In pursuance of our uniform plan, of drawing from the
original sources, this article is an exact transcript from Hakluyt, only
modernizing his antiquated language and orthography, and not copied from
the abridgement of Astley.
The 28th of August we had sight of the Burlings, and being on the 29th
athwart of Peniche, and having a favourable wind, we directed our course
west for the Azores, without making any stay off the coast of Portugal.
The 30th we met the Red Rose, Captain Royden, formerly called the Golden
Dragon, which had separated from my lord in a storm. He informed us of
50 sail of the king of Spains armada having sailed for the islands, but
could not give us any intelligence of my lord, otherwise than supposing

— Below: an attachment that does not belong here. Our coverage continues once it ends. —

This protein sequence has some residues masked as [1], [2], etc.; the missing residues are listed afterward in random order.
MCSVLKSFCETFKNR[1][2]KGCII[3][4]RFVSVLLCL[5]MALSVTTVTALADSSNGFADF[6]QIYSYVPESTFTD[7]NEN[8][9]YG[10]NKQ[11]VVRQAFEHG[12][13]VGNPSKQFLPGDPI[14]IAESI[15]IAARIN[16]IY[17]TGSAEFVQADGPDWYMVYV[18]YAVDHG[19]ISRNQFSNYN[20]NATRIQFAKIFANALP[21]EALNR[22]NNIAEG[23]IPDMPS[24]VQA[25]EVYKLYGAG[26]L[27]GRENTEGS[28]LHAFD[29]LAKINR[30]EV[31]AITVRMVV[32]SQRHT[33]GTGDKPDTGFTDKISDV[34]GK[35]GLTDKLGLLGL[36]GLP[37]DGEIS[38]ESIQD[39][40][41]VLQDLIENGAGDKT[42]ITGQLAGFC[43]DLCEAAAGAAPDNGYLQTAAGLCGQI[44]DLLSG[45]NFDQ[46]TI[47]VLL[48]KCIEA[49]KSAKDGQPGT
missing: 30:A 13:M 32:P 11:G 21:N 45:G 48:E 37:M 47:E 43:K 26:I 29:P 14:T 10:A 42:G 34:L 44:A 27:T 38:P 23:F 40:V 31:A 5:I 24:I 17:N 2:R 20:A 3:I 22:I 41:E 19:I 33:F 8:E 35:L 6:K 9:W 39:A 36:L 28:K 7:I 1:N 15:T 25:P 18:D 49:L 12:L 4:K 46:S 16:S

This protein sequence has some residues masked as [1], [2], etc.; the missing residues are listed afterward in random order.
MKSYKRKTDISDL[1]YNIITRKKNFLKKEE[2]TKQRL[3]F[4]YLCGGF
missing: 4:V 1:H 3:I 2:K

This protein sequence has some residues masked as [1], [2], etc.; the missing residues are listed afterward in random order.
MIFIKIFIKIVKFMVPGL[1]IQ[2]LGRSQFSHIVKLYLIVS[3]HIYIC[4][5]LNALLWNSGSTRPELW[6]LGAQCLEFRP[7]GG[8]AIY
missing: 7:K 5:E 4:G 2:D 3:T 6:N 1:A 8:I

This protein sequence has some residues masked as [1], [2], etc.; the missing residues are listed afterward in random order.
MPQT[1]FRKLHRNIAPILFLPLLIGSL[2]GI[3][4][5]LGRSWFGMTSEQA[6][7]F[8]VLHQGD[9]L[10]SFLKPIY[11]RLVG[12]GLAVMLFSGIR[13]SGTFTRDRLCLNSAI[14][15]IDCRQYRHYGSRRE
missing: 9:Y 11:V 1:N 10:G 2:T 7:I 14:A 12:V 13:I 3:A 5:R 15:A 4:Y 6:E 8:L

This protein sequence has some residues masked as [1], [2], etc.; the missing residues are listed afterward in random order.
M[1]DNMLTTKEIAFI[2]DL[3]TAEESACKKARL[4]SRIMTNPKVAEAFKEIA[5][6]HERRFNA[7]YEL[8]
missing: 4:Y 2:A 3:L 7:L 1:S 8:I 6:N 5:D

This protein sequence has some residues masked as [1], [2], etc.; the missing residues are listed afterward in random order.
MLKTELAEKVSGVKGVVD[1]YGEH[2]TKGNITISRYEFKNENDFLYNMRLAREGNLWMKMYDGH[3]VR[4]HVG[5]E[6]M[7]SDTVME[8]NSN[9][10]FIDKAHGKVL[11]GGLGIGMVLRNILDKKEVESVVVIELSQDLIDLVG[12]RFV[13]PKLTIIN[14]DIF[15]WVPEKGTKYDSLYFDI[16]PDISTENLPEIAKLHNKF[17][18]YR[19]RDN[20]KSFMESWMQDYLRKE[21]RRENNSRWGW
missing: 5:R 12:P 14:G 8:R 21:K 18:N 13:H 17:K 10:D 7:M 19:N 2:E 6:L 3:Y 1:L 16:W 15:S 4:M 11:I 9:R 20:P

him to remain about the islands, wherefore we continued our course, the
wind remaining favourable. The 4th of September we had sight of Tercera,
and ranged along all the islands, both on their south, and north sides,
for the space of four days, during which time we met with no ships
whatever, so that we could learn no intelligence, either of my lord or
of the fleet of the Indies; wherefore we directed our course to the west
of Fayal, according to the instructions of Sir Edward Denny. When plying
to the westwards on the 11th, we descried a sail from our main-top, and
by two or three in the afternoon raised her hull, but the weather fell
so calm that we could not fetch her.
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